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Marcuccitti: Forget flair, the Socceroos need to play to win

Manton St Tales

Hope, and enthusiasm, is high ahead of the Socceroos’ World Cup qualifier tonight, after last week’s win against Iraq. But Paul Marcuccitti – who well remembers when Australia missing soccer’s premier tournament was the norm – sees worrying signs ahead.

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Having waited so long for this phase of World Cup qualifying to begin, it’s almost hard to believe that by the middle of November, we’ll know a lot about how the Socceroos are placed on the road to Russia.

By then, half of the matches in their group of six teams will have been played. A top two finish ensures qualification, the third placed team will get another chance through playoffs and the others are eliminated.

A spot in the top two at that halfway point would be particularly good for Australia as three of its first five matches are away from home.

Then it’ll be 25 November, a date I remember because of… a failed World Cup campaign.

For decades, World Cup qualification series have ended in November. Our most celebrated reached its crescendo against Uruguay on the 16th of that month in 2005.

But four years earlier it was Australia eliminated, in Uruguay, on the 25th. And, remarkably, it’s going to be 15 years since that happened.

I raise the prospect of failure because I’m worried about the current campaign

Yes, 15 years since the last time Socceroos fans experienced that brutal outcome: no World Cup finals for you. There are supporters, who are now young adults, who don’t know what that’s like. (How is that possible?)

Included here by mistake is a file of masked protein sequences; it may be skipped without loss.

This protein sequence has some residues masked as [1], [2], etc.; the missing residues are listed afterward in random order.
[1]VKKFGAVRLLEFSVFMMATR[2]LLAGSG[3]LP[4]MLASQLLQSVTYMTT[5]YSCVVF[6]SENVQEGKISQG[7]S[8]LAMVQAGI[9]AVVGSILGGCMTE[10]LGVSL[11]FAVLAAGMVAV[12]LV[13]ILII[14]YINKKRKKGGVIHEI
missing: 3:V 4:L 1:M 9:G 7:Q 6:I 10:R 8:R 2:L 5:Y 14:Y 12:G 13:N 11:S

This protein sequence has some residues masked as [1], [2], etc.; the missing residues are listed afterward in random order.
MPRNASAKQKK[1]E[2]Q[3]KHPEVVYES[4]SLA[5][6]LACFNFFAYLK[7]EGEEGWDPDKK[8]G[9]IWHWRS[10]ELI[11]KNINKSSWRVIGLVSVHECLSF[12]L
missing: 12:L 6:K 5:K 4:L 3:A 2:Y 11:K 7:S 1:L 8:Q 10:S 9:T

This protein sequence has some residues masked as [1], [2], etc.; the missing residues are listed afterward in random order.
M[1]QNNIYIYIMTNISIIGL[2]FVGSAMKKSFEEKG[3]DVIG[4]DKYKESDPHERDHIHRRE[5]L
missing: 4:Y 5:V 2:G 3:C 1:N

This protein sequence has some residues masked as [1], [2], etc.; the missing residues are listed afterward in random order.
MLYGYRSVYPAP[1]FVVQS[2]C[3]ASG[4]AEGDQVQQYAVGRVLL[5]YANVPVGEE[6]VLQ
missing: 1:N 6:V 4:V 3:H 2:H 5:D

I do wonder how we’ll feel the next time it happens. Upset? Of course. But it’ll be different. The failure to qualify for the 2002 tournament was the seventh in a row and it had been 28 years since the last successful campaign.

Now we’re aiming to be at the World Cup finals for the fourth straight time. We’d be leaving the party rather than wondering if we’d ever get another invitation.

And I raise the prospect of failure because I’m worried about the current campaign.

Sure, the players are good enough and the coach is intelligent. But is he right about the way we should play these matches?

I certainly want Ange Postecoglou to succeed. I like his positivity and the way he brings that both to his squad and to discussion about the sport in Australia.

What I’d also like is seeing more flexibility in his approach.

The Socceroos coach remains an advocate of an attacking possession-based style; he’s said that it’s not about aesthetics, it’s about winning.

If you’re a regular reader you’ll know that I think celebrating possession statistics (not patriotism) is the last refuge of the scoundrel. As long ago as April of last year I wrote that Adelaide United needed to trade away “some of its eye-catching play”. Last season it did just that and won the championship.

Low-possession teams were also succeeding on bigger stages with Leicester City and Atlético Madrid showing the way – against much richer teams too.

Then the UEFA European Championship in June/July saw teams often treating the ball like it was a grenade. High possession is now discredited but the theory that it brought success was always flawed. Teams that thrived with it (e.g. Spain and Germany) did so because they had better players.